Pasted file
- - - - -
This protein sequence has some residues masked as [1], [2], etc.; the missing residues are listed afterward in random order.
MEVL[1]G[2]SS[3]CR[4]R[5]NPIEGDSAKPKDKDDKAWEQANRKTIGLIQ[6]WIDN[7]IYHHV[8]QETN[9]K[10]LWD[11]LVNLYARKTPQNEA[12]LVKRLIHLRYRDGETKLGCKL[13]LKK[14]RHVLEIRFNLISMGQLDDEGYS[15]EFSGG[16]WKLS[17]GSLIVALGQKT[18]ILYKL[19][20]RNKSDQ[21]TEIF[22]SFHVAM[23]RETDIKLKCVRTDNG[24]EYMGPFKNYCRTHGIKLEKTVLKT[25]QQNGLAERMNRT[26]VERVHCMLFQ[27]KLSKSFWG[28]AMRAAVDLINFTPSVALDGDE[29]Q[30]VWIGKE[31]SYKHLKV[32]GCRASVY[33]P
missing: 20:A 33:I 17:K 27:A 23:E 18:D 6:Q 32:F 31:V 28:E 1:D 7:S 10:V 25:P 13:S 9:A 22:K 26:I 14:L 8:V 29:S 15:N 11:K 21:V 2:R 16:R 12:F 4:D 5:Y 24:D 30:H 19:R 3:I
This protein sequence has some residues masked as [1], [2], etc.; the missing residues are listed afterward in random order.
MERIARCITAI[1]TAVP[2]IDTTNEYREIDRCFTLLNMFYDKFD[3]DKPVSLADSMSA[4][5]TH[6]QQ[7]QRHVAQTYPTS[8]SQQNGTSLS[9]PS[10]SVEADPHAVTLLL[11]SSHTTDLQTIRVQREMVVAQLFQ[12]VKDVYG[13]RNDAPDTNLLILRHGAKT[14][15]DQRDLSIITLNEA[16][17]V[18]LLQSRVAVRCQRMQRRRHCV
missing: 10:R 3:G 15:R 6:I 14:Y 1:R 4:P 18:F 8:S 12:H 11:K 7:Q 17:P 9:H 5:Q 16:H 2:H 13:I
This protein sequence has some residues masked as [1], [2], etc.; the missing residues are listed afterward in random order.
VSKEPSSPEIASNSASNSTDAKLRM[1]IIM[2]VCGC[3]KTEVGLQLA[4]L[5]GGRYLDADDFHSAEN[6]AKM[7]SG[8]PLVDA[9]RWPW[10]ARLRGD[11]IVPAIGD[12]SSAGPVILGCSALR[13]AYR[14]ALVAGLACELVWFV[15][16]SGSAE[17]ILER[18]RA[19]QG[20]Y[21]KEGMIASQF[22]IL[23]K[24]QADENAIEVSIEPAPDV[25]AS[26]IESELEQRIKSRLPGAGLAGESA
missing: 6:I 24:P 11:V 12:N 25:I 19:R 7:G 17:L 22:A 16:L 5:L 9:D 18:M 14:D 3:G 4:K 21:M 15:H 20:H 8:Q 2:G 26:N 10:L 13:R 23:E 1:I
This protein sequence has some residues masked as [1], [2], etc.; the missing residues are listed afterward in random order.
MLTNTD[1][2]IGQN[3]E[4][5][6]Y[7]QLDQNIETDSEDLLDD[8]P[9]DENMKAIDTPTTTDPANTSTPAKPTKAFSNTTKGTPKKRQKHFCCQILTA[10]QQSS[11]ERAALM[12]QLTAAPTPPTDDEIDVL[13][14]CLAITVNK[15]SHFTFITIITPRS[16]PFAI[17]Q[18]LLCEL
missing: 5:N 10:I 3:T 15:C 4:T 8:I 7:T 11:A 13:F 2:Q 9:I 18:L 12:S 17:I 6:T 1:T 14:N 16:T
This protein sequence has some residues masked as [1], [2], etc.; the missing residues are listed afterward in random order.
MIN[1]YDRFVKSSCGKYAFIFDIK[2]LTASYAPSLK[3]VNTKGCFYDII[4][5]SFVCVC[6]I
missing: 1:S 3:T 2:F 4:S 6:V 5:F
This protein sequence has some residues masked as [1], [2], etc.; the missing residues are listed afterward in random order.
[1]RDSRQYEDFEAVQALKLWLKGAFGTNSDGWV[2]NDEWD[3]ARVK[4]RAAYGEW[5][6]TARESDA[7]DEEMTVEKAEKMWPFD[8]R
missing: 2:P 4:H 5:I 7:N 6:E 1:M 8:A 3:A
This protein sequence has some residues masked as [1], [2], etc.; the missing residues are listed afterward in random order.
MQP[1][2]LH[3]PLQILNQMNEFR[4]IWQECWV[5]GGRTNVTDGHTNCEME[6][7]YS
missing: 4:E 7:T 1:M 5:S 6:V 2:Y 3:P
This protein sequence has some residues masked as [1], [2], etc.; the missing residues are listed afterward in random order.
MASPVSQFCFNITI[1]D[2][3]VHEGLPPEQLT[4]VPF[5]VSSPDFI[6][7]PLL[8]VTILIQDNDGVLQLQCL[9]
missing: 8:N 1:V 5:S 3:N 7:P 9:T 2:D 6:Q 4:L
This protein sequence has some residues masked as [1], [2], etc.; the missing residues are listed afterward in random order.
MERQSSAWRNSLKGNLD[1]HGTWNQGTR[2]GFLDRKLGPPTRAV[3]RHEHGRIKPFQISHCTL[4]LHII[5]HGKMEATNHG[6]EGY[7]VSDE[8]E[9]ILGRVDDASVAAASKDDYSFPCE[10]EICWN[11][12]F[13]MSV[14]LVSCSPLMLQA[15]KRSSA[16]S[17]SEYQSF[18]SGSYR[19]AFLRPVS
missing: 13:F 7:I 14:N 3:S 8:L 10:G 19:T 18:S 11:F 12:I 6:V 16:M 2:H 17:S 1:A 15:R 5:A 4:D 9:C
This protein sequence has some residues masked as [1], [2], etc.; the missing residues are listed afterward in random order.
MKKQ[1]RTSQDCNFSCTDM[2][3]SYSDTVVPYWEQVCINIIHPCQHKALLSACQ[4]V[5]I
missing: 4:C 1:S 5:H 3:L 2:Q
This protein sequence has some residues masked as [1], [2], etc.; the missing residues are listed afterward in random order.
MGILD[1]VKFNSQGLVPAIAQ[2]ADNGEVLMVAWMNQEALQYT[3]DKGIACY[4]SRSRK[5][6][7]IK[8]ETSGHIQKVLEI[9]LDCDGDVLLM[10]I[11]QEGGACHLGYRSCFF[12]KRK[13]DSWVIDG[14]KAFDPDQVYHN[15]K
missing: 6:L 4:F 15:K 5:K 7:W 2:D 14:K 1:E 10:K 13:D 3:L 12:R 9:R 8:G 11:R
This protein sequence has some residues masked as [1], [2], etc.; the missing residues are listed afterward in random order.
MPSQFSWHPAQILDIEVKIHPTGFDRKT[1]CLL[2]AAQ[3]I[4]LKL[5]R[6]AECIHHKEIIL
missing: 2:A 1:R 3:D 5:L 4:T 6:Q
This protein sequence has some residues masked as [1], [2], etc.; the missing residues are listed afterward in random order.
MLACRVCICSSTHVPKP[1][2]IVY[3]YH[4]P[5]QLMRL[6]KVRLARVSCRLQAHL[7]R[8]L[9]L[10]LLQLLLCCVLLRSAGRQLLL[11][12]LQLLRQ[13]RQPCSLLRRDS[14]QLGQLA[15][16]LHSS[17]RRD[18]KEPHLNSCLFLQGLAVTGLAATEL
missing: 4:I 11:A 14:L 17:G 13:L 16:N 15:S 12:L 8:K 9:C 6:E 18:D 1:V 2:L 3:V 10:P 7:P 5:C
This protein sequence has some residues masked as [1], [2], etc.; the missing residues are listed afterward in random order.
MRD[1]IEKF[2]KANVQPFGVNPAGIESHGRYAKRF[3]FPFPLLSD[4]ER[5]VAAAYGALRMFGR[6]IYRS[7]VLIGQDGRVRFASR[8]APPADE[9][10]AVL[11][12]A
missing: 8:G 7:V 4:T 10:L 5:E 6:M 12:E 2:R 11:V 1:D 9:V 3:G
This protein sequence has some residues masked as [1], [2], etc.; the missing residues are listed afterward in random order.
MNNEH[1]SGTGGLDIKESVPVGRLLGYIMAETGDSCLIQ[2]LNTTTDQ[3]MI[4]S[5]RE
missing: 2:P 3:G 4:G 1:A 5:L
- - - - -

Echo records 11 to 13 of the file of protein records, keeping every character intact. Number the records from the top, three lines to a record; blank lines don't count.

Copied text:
This protein sequence has some residues masked as [1], [2], etc.; the missing residues are listed afterward in random order.
MGILD[1]VKFNSQGLVPAIAQ[2]ADNGEVLMVAWMNQEALQYT[3]DKGIACY[4]SRSRK[5][6][7]IK[8]ETSGHIQKVLEI[9]LDCDGDVLLM[10]I[11]QEGGACHLGYRSCFF[12]KRK[13]DSWVIDG[14]KAFDPDQVYHN[15]K
missing: 6:L 4:F 15:K 5:K 7:W 2:D 14:K 1:E 10:K 13:D 3:L 12:R 9:R 8:G 11:R
This protein sequence has some residues masked as [1], [2], etc.; the missing residues are listed afterward in random order.
MPSQFSWHPAQILDIEVKIHPTGFDRKT[1]CLL[2]AAQ[3]I[4]LKL[5]R[6]AECIHHKEIIL
missing: 2:A 1:R 3:D 5:L 4:T 6:Q
This protein sequence has some residues masked as [1], [2], etc.; the missing residues are listed afterward in random order.
MLACRVCICSSTHVPKP[1][2]IVY[3]YH[4]P[5]QLMRL[6]KVRLARVSCRLQAHL[7]R[8]L[9]L[10]LLQLLLCCVLLRSAGRQLLL[11][12]LQLLRQ[13]RQPCSLLRRDS[14]QLGQLA[15][16]LHSS[17]RRD[18]KEPHLNSCLFLQGLAVTGLAATEL
missing: 4:I 11:A 14:L 17:G 13:L 16:N 15:S 12:L 8:K 9:C 6:E 18:D 1:V 2:L 3:V 10:P 7:P 5:C